June 15 2017
Guess what?! We launched our new summer menu today! We kept some customer favorites (of course) and added a few new and exciting dishes – like our Vietnamese Sliders! Should pair nicely with our freshly updated summer beer list.
This sunday is Father’s day! What better way to show your dad you care than with a cold one. We have over 300+ beers to choose from, not to mention $5 caesars and poutine on special! See you Sunday!
A Beer by Any Other Name: Sours
Part 1: Old School
Sour beers are making a rockstar comeback in the microbrewing scene lately, with Parallel 49, Driftwood, and Blindman all making kettle sours, but that’s a topic for next week. This week we go old school. The most popular and traditional forms of sour beers are Flanders red ale, gose and lambic. The Flanders red ales and lambics are both brewed in Belgium, traditionally spontaneously fermented with wild yeasts, aged for some time and blended.
For the most part, Flanders red ales are no longer spontaneously fermented, but are still given their sour kick from lactic acid. The classic Duchesse de Bourgogne is an example of the Flanders red ale style – don’t be turned off by the heavy vinegar aroma; the Duchesse is a beautifully balanced example of the style.
To the south lambics are still being spontaneously fermented by exposure to open air, but are usually a blend of several batches (a gueuze) or have fruit added in for several months, re-fermenting the added sugar from the fruits (Kriek or Framboise).
Gose style beers belong to the old family (we’re talking 14th c. old) of sour wheat beers: Berliner Weisse, Belgian Witbier, etc… Still a spontaneous fermentation, but the addition of coriander and salt made it an exclusion from the German purity law (but still this writer’s favourite sour style). New to us at BSB is Ritterguts Gose, authentically brewed in the old tradition (since 1824!) & voted “World’s Best Gose”. If you were ever to try an old school sour, I’d recommend starting here.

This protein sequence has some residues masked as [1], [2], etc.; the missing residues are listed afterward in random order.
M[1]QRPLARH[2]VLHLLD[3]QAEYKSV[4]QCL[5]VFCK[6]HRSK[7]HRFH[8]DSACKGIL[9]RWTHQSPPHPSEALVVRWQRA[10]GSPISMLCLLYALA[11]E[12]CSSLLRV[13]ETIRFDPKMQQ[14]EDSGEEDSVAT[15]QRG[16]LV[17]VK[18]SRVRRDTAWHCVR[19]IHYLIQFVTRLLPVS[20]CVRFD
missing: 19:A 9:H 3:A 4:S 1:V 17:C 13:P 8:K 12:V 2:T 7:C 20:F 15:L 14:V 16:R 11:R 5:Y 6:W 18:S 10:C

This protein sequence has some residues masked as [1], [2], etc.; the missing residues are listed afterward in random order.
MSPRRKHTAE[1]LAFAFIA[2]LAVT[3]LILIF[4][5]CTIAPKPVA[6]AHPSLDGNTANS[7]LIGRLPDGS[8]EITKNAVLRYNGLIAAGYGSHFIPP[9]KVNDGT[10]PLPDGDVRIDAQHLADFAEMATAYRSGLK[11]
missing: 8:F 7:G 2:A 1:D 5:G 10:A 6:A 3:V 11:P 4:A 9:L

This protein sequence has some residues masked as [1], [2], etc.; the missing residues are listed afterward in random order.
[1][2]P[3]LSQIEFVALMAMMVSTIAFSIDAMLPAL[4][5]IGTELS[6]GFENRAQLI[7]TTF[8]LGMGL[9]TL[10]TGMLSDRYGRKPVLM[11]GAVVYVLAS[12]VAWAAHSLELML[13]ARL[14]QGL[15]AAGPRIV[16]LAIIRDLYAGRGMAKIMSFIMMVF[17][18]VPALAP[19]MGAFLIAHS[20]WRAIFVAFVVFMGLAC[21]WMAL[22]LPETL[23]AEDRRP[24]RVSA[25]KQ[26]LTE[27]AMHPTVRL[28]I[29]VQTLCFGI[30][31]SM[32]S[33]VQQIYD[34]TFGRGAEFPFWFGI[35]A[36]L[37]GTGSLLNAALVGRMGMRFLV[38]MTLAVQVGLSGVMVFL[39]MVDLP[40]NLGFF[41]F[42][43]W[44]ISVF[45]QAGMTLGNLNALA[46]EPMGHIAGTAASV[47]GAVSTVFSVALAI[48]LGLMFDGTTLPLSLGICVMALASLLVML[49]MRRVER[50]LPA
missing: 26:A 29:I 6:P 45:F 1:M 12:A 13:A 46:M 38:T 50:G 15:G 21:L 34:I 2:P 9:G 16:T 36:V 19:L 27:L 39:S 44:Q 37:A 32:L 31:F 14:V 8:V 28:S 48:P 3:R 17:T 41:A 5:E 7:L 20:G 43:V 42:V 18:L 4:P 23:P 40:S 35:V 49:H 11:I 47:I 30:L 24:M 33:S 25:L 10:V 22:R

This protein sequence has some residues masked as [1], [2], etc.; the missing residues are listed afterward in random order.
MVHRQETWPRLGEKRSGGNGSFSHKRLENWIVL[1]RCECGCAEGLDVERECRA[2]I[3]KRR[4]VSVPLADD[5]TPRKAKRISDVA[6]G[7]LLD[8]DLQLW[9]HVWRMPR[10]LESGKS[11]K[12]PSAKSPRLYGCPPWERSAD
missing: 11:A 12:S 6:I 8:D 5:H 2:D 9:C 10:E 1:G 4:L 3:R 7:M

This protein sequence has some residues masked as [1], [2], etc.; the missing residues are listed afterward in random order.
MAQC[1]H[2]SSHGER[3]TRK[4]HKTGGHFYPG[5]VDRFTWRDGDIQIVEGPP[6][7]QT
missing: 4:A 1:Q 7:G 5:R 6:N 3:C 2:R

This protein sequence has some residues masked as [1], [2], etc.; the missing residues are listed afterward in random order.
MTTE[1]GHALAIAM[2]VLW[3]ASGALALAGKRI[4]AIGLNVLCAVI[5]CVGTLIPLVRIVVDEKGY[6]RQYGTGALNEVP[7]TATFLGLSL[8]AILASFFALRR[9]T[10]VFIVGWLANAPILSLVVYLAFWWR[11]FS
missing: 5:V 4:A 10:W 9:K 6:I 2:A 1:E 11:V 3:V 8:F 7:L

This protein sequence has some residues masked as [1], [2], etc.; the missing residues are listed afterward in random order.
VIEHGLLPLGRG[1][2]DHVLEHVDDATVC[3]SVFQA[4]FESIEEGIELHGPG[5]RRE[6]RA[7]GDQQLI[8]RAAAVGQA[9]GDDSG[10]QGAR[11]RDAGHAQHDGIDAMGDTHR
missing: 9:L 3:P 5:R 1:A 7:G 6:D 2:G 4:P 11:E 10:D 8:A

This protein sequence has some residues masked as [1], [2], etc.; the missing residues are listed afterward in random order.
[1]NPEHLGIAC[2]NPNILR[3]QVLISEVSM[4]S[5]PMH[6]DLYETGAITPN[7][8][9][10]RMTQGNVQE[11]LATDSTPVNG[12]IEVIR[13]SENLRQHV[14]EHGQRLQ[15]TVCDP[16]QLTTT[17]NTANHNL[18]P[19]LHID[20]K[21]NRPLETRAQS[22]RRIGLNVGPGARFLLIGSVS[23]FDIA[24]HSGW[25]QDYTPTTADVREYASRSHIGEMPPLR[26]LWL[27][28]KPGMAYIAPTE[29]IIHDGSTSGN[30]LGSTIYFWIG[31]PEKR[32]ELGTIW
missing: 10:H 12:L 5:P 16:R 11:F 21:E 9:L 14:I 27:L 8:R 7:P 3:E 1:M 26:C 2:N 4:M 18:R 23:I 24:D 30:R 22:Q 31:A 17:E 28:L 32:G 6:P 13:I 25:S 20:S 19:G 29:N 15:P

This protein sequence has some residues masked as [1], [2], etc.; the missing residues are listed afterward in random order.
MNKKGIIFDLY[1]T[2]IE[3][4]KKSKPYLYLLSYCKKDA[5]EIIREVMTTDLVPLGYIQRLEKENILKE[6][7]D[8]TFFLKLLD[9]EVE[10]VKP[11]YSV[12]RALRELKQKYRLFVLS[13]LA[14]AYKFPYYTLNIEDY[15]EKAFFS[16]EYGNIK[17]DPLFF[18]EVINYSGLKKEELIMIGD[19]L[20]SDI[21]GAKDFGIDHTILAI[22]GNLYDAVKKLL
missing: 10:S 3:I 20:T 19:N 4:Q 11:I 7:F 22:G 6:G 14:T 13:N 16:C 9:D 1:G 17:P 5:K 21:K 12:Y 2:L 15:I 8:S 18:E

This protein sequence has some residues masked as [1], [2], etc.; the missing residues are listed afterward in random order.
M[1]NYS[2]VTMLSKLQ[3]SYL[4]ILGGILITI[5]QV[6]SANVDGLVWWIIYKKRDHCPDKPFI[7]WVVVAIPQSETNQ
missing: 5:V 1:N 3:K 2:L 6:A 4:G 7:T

June 9 2017
A Beer by Any Other Name
For thousands of years humanity has been enjoying (and occasionally over enjoying) beer. Through this blog, beginning with a brief history of beer, I’ll touch on the differing styles, their origins and history, flavor profiles, and some of my favourite go-tos that you can find here, at Bottlescrew Bill’s!
With roots dating back to ancient times, beer is as much a part of our history as agriculture, and has been attributed with forming civilization. Most had their own god of beer or brewing: Dionysus, Silenus, Ninkasi, Aegir, & Yasigi to name a few…
The first solid evidence of beer production is seen in Babylonian clay tablets dating 4300 BC, which detail beer recipes. In 1000 BC, early Germanic tribes were brewing with wild grains. The Romans introduced beer to Northern Europe around 50 BC and over a century later Pliny notes English Celts flavouring their beer with rosemary or yarrow. Some early beers were flavoured with crab claws, oyster shells, mint or dandelion.
Hops were discovered around a thousand years later (yay!), and by the middle ages brewing had shifted from family tradition and domestic brewed beer to a commercial endeavor, with monasteries and convents doing more and more brewing. 1516, the Bavarian Purity Act was established, stating that beers could only contain barley, hops and water. By 1810 Munich had its first Oktoberfest, and the rest is history!
Whatever mental or physical barrier you must overcome to imbibe, beer’s got you covered. If you need a religious push to drink more beer, it has been said that Noah stashed beer on board the ark – only the necessities, you know? Medicinal woes? Beer was used pharmaceutically in Ancient Egypt, prescribed for over 100 uses, and during Prohibition, alcohol was prescribed for anything from a toothache to the flu. Need more persuading? Queen Elizabeth was said to have enjoyed a strong ale for breakfast. Presidents George Washington and Thomas Jefferson both owned private brewhouses